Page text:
Nick Kuzmyak Profile
I only truly left the country (Canada doesn't count) for the first time in 2008, and have wanted to continue traveling ever since. Having a 9-5 job makes things difficult, but I've been privileged enough to study abroad, work abroad, and occasionally take work trips, so I'm still ahead of my goal for now: as many countries visited as I am years old.
I first found out about UNESCO sites while researching an upcoming trip, and have been enamored with the whole concept ever since. Along with Atlas Obscura, I use UNESCO to help plan my trips to new countries. I figure, if the UN thought it was important, I should probably visit.
This site taught me that that thinking is a bit optimistic (considering the politics of UNESCO), but at least there's a good chance that the sites one visits are at least somewhat important, and sometimes even spectacular.
Recent Reviews Nick Kuzmyak
Nick Kuzmyak USA - 10-Sep-20
Hard to rate this one, since it depends on what metric you're going for. The site itself is pretty enough, and Wizard's Mound offers great views of the surrounding countryside and St. Louis, but archaeological sites are always a tough sell unless you study the stuff. Also, walking around an open field at -15C was not super fun.
Besides the relatively boring tourist aspect (though the museum is nice enough), this is a really important site. Not just because it had been the largest city in the US until Philadelphia eclipsed it in the late 1700s, but because that city had been built by indigenous people. The size, importance, and longevity of the settlement kind of remind me of the early writings on Great Zimbabwe: white settlers couldn't believe that the "savages" they'd fought upon colonization could have been capable of building such magnificent earthworks. To those who with an open mind (beyond what is taught in school), it really blows open the concept of "American history" to a much longer and more interesting timelineRead On
Nick Kuzmyak USA - 10-Sep-20
Beautiful site, but the fort wasn't accessible when I went there (2012). From what I recall, it had been under some sort of renovation since the early '90s, so I wasn't expecting to see much anyway. Therefore: not many stars for the site itself.
However, the surrounding old town of mud-brick houses, date palms, and aflaj irrigation canals (not a part of that listing) was really interesting. Just wandering through the maze of old, nearly silent streets more than made up for the disappointment of not being able to go inside the fort itself.Read On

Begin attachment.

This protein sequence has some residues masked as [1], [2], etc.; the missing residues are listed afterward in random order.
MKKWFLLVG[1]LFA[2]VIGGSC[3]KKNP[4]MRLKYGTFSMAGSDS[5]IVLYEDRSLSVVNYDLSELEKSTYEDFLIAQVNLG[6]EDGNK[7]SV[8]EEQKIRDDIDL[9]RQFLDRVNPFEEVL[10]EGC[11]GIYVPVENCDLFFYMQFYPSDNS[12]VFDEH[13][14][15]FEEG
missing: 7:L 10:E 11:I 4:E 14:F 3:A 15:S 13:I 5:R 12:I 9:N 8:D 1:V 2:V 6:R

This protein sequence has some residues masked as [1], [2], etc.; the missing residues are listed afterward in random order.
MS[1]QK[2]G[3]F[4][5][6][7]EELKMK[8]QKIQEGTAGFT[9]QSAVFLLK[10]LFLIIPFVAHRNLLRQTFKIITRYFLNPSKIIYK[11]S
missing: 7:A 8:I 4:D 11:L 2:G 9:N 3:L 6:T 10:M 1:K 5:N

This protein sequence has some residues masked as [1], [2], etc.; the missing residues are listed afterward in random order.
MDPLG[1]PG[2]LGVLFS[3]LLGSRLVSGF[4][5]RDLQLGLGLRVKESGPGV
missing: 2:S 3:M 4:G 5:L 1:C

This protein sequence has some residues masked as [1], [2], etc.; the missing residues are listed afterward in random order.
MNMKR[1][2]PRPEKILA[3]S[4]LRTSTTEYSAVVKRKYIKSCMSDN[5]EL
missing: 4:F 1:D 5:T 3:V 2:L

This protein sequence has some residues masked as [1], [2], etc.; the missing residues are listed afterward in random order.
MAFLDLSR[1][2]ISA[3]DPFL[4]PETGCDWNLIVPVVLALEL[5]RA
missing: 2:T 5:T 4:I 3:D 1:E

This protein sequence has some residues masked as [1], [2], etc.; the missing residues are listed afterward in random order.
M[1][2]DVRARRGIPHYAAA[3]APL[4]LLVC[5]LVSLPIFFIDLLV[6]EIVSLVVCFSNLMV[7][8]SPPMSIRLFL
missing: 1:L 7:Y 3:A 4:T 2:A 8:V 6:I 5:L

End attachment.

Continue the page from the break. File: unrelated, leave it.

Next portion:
Nick Kuzmyak USA - 01-Sep-20
My impression of this site was personally 5-star, but I'm also relatively new to UNESCO sites and may not have a great standard for comparison.
I had just quit a job in Saudi Arabia and asked that my visa remain open a bit longer (since I'd never get one again), and immediately set my sights on Madain Saleh (the actual Nabatean part of the site). Getting there was not easy, especially since you need to somehow first get a Saudi visa - good luck if you're not on Hajj or an oil/diplomatic worker. A site visit permit was also required back in 2010.Read On
- Nick Kuzmyak
- Most Impressive
- St Kilda
- French Quarter, New Orleans
Recently Visited WHS
- Update 11.12.20
Visited WHSRating StatsAl-Hijr 5Bahla Fort 2.5
- Brooklyn Bridge (T)
- Central Park (T)
- Diocletian's Palace and the Historical Nucleus of Split (extension) (T)
- Early Chicago Skyscrapers (T)
- Ellis Island (T)
- Fortress of S.Miguel (T)
- Hejaz Railway (T)
- Historical City Centre of Yogyakarta (T)
- Khor Dubai (T)
- Manama, City of Trade, Multiculturalism and Religious Coexistence (T)
- Mount Vernon (T)
- San Francisco Church and Convent (T)
- The Old Town of Jakarta (T)
- White Sands National Monument (T)
- Zadar - Episcopal complex (T)